- Four Nigerian girls invented a urine-powered electricity generator
- Media concluded the urine is enough to produce energy, but it’s not
- It’s an interesting idea with lots of room for development
Four girls from Nigeria have managed to build a generator capable of producing up to six hours of electricity using one liter of urine as a fuel.
However impressive this “new technology” may sound, it’s still not a groundbreaking innovation as many sources have called it.
Apparently, the urine alone is not enough to generate the electricity. What’s more, the device actually uses more energy than it creates, so it’s actually providing negative value for now. It’s interesting to see if there is a potential to develop this technology to actually give undoubtful results.
How did this all start?
Back in November 2012, a science fair and festival Maker Faire Africa published a story about one of the featured project. It was a power generator powered by urine, created by four female students. Quote:
Possibly one of the more unexpected products at Maker Faire Africa this year in Lagos is a urine powered generator, created by four girls. The girls are Duro-Aina Adebola (14), Akindele Abiola (14), Faleke Oluwatoyin (14) and Bello Eniola (15). One liter of urine gives you six hours of electricity.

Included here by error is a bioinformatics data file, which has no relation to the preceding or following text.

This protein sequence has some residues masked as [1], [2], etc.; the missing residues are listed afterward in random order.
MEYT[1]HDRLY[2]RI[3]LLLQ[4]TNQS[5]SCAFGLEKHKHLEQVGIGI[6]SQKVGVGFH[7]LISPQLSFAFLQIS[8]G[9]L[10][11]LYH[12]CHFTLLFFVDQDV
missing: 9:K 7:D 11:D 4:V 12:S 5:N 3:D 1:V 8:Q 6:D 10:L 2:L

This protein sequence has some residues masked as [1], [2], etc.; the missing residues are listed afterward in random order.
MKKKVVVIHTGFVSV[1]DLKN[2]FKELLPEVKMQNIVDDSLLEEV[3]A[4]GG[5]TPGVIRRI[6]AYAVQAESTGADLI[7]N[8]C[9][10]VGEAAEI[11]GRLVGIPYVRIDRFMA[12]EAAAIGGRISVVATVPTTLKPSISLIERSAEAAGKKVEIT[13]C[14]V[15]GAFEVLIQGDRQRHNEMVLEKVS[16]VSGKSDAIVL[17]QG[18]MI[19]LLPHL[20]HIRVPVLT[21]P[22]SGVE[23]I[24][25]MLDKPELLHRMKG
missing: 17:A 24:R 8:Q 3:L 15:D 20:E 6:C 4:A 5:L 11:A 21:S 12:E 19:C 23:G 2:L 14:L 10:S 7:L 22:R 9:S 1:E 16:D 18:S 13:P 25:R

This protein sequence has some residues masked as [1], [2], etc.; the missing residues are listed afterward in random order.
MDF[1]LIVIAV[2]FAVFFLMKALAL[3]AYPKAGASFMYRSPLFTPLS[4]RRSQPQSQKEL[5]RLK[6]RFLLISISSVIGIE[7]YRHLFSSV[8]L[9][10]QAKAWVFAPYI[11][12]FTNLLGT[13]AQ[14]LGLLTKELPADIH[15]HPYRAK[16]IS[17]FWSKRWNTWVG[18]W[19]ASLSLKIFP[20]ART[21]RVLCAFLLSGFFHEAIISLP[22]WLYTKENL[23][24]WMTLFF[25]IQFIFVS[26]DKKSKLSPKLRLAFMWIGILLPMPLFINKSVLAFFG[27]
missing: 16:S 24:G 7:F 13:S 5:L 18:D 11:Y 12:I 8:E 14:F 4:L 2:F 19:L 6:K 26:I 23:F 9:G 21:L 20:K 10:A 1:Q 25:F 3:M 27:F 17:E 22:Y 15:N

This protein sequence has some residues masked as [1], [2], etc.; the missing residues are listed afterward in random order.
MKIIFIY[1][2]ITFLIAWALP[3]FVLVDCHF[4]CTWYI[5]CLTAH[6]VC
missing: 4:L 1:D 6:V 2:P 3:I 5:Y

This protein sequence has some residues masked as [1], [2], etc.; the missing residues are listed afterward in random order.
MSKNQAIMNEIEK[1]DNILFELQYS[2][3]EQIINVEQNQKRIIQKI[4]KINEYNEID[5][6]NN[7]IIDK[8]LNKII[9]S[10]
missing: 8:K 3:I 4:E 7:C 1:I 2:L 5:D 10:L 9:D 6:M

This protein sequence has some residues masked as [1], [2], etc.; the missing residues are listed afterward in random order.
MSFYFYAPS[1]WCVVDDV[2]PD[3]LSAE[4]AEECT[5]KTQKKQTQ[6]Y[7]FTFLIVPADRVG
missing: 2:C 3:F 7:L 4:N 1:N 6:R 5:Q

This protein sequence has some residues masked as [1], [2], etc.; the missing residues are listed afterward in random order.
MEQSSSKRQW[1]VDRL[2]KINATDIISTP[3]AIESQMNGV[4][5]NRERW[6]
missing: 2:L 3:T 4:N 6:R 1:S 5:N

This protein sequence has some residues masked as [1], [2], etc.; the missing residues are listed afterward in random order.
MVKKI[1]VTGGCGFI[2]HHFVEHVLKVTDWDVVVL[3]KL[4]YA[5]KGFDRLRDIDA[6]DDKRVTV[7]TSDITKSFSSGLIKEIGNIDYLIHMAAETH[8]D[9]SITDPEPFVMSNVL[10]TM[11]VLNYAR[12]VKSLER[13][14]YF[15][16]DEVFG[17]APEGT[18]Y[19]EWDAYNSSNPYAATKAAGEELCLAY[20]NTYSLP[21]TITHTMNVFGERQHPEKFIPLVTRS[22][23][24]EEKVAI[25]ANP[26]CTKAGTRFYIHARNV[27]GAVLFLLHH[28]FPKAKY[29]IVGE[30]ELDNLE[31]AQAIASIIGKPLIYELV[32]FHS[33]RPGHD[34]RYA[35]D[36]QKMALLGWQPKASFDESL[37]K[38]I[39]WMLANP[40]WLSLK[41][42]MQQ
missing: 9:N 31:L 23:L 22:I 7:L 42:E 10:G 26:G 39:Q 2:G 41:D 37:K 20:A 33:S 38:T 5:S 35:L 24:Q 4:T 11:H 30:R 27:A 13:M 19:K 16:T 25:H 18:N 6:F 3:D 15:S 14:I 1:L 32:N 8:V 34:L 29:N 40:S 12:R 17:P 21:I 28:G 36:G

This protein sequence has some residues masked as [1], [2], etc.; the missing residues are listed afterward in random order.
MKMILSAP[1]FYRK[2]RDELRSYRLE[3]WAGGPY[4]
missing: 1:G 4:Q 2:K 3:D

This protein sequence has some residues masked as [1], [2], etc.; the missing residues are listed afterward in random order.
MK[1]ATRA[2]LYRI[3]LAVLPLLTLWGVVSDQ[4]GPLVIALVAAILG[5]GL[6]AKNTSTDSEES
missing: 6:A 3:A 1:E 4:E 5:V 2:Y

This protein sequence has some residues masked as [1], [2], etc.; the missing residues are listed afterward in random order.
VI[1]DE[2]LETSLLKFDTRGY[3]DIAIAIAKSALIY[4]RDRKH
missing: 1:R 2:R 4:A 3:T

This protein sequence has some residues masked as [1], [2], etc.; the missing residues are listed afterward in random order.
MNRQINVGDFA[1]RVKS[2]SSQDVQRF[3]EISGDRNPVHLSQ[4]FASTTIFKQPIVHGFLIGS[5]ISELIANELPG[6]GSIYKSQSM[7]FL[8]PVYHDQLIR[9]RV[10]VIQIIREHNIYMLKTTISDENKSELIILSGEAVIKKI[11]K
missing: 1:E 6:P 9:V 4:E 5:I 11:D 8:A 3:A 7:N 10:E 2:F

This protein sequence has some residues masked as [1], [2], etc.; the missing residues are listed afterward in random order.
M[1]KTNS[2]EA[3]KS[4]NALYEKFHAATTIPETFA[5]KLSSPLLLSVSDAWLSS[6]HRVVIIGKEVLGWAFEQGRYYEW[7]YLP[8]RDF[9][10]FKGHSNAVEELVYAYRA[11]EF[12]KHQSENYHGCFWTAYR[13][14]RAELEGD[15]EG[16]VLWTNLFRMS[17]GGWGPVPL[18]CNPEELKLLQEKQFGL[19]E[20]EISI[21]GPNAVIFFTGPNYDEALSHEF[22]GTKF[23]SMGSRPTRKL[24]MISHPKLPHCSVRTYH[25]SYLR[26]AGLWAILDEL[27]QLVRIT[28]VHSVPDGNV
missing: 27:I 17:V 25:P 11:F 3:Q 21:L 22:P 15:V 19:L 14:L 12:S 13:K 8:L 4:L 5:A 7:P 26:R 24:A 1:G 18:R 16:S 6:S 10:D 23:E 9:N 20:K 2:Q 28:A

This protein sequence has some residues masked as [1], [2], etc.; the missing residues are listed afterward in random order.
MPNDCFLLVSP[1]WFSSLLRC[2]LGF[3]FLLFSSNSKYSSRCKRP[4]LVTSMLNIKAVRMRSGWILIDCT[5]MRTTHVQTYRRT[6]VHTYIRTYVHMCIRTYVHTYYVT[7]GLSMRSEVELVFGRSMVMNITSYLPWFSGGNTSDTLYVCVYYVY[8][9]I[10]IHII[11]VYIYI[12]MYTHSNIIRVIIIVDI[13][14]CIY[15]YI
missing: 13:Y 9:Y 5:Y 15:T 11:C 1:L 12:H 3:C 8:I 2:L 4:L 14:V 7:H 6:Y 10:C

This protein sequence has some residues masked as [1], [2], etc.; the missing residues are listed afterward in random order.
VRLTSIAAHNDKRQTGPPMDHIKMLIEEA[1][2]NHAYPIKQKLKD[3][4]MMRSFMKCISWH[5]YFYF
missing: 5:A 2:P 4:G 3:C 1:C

An explanation of how this device works was included. Quote:
Urine is put into an electrolytic cell, which separates out the hydrogen. The hydrogen goes into a water filter for purification, which then gets pushed into the gas cylinder. The gas cylinder pushes hydrogen into a cylinder of liquid borax, which is used to remove the moisture from the hydrogen gas. This purified hydrogen gas is pushed into the generator.
Many media who have later covered this story concluded that the urine alone was enough to generate the electricity. As we already said, that’s not the case. The device requires additional energy in order to separate hydrogen and oxygen in the urine so it could actually be used as fuel.
In order to separate hydrogen and oxygen, the device would actually need to use more power than it produces.
The project leader, Duro-Aina Adebola, explained how they used an old car battery for this. Quote:
This is just a normal car battery: we just removed the contents and then inserted our electrodes; we used stainless steel mesh as our electrodes.
None of this means that the girls didn’t have an innovative invention. It’s only safe to say that it’s not quite yet developed in a way that would bring a new sustainable energy source. Time and research will show if there is potential in urine-powered energy generators.